ECB's Jazbec Says Scaling Back QE Early `Hypothetical' for NowCarolynn Look, Piotr Skolimowski and Boris Cerni
Slovenian central-bank chief comments in Bloomberg interview
It’s too soon to say if inflation pickup requires QE rethink
The European Central Bank might consider scaling back its bond-buying program early if the euro-area recovery picks up sufficient pace, according to a Governing Council member.
The issue is still “hypothetical” and any discussion is some way off, with a decision likely to be data-dependent, Bostjan Jazbec, governor of Slovenia’s central bank, said in an interview in Ljubljana on Tuesday. The ECB intends to cut quantitative easing to 60 billion euros ($63 billion) a month in April and keep it at that pace until the end of the year.
“There is a natural winding down which has to come, and another question is whether we would start this winding down early,” said Jazbec. “If the situation changes, we would of course change our approach. But it’s too soon to say.”
The comments will feed into a debate over when to signal that the era of extraordinary stimulus is nearing an end for the euro area, which has posted 15 consecutive quarters of economic growth. ECB President Mario Draghi has labeled the topic of responding to better-than-forecast data a “high-class problem” that the Governing Council hasn’t discussed, while German politicians and media have led calls to taper QE and even raise interest rates.
Jazbec, 46, speaking in his office surrounded by economics books and a stack of vinyls under a record player, largely agreed with Draghi’s sentiment.
“Whatever comes next will be a very, very well-thought response to what happens,” he said. “Personally I don’t feel comfortable saying anything about whether we are there yet.”
The pressure to at least discuss a QE exit has increased this year as euro-area inflation accelerates, with Executive Board member Sabine Lautenschlaeger calling for talks soon. Her colleague Benoit Coeure said the ECB will “monitor closely” price growth over the coming months before making further decisions on how to adjust stimulus, and Yves Mersch said implementing QE as promised is crucial to the institution’s credibility.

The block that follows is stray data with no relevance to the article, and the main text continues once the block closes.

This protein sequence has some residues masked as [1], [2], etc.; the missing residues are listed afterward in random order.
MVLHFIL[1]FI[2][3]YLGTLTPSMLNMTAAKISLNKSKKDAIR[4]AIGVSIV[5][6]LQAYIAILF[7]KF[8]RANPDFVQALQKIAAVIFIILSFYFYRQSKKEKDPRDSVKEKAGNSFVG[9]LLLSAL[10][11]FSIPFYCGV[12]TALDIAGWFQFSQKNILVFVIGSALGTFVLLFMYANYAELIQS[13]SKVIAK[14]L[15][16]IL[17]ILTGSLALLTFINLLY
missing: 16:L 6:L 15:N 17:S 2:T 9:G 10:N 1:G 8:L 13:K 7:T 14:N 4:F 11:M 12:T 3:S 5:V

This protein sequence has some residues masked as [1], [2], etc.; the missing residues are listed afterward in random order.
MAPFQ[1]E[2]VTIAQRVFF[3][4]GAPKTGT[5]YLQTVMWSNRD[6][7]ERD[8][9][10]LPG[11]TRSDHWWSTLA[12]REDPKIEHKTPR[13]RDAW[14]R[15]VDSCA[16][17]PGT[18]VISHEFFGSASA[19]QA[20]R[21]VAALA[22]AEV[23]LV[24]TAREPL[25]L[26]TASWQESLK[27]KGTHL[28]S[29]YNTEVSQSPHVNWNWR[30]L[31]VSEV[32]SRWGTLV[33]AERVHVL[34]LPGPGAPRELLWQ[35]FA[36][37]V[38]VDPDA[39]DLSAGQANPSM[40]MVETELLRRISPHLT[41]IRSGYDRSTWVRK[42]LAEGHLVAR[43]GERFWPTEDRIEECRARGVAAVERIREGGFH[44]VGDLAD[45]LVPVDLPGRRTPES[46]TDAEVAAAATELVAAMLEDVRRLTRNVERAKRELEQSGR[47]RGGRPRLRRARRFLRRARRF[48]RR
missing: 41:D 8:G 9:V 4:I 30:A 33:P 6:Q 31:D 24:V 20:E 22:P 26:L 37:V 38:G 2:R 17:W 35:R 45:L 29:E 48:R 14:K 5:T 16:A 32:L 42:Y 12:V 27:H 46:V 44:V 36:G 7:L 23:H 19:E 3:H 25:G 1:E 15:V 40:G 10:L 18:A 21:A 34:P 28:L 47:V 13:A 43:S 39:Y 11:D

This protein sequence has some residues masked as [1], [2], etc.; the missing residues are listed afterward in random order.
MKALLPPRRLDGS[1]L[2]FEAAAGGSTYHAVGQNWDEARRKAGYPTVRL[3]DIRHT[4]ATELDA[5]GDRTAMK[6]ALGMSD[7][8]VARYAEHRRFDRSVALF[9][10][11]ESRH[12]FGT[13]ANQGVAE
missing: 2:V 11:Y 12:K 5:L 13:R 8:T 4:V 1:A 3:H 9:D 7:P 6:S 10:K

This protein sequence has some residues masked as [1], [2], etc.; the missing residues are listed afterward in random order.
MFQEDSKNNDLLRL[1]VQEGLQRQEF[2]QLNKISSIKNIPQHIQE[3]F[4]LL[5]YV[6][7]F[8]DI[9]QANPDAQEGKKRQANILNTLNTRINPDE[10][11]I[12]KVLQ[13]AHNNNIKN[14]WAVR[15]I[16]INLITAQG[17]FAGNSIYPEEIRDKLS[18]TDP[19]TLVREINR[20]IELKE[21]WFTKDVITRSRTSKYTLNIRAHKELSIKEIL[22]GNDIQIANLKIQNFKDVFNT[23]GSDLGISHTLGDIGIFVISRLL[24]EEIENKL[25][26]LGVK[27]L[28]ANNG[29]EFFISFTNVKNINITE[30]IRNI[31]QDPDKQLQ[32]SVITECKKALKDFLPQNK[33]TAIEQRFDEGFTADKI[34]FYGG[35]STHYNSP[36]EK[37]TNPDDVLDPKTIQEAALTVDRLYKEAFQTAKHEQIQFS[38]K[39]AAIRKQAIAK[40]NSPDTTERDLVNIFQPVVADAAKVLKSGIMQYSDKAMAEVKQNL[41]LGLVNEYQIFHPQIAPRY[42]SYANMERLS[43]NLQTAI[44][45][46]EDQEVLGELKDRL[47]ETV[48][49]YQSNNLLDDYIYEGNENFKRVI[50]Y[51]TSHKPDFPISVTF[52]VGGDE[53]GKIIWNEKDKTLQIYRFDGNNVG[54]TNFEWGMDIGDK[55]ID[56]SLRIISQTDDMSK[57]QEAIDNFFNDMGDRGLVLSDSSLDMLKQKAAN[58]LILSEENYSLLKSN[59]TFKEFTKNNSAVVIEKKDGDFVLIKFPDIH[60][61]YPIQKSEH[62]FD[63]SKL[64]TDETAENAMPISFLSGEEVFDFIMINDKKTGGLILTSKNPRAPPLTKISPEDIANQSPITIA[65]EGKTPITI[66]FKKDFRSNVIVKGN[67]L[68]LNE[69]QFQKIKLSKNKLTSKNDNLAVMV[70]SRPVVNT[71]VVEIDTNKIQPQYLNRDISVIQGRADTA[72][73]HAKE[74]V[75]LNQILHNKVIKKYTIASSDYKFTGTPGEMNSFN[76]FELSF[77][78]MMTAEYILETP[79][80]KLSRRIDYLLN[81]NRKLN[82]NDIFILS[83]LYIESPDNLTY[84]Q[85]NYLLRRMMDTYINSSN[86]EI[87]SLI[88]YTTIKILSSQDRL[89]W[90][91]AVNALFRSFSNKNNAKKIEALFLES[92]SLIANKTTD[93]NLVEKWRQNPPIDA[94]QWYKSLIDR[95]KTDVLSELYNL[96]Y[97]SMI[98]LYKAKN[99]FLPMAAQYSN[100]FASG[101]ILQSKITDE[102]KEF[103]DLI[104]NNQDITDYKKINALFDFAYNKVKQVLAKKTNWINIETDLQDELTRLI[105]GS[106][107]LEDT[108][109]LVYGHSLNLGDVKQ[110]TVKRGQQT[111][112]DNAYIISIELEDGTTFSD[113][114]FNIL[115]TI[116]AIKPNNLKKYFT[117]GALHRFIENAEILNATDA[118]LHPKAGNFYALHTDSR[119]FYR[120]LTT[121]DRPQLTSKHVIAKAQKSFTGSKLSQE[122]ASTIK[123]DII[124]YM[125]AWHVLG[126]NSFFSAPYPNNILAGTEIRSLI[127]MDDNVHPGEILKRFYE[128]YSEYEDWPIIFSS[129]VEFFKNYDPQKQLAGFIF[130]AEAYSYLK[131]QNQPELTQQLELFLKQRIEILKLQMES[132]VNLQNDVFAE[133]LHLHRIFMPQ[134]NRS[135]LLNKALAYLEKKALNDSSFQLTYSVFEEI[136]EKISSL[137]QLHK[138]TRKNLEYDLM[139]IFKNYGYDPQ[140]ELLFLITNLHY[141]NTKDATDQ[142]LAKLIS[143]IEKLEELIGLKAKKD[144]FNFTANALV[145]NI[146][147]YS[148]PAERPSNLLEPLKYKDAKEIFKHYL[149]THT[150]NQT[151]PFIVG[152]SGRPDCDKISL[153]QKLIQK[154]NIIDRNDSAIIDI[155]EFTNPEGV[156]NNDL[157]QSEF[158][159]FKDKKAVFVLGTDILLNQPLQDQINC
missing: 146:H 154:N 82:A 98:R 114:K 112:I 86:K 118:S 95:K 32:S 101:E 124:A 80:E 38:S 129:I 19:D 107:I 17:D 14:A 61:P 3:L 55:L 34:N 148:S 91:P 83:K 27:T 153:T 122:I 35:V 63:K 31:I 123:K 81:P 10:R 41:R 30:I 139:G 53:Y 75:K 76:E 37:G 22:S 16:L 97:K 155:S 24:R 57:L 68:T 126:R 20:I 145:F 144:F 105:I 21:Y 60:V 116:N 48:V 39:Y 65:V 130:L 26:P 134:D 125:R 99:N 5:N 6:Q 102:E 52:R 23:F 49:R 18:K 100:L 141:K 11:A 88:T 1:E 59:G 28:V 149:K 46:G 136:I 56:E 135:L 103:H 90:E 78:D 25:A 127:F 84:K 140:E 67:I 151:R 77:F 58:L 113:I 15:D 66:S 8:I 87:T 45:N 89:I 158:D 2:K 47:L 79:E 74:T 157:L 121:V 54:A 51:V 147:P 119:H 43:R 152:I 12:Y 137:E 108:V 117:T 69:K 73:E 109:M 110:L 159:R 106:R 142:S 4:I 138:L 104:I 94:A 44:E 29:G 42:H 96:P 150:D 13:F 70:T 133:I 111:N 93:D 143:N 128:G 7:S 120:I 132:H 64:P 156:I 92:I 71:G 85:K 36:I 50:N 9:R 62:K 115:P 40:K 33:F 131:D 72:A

Jazbec said the ECB has already proved its determination in “standing behind the measures that we introduced.” Stimulus tools, although at times unpopular, were always “in line with our understanding of what was needed in the European economy.”
He has rather less praise for governments, saying that he’s “very unhappy that other policies are not taking advantage of the environment that the ECB created.” He called for a clean-up of the banking system, saying that non-performing loans cluttering up lenders’ balance sheets “severely impact” the pass-through of stimulus. He also argued that completing a banking union will complement the “strong” ECB and protect the region against external shocks.
Updated projections due in March may give officials a better idea about the degree of monetary accommodation the region needs. The ECB’s December forecasts, which see inflation accelerating from 1.3 percent this year to 1.7 percent in 2019, don’t fully take into account the impact of a surge in oil costs at the end of last year that has propelled consumer prices.
In the meantime, Jazbec said officials won’t hold back from sharing their views with each other over their decision-making, even if it’s outside the Governing Council’s formal policy-setting sessions.
“I can say consciously that we discuss about this all the time,” he said. “Because if we did not discuss, then we would only be having nice dinners at the ECB every other Wednesday, and that would be it.”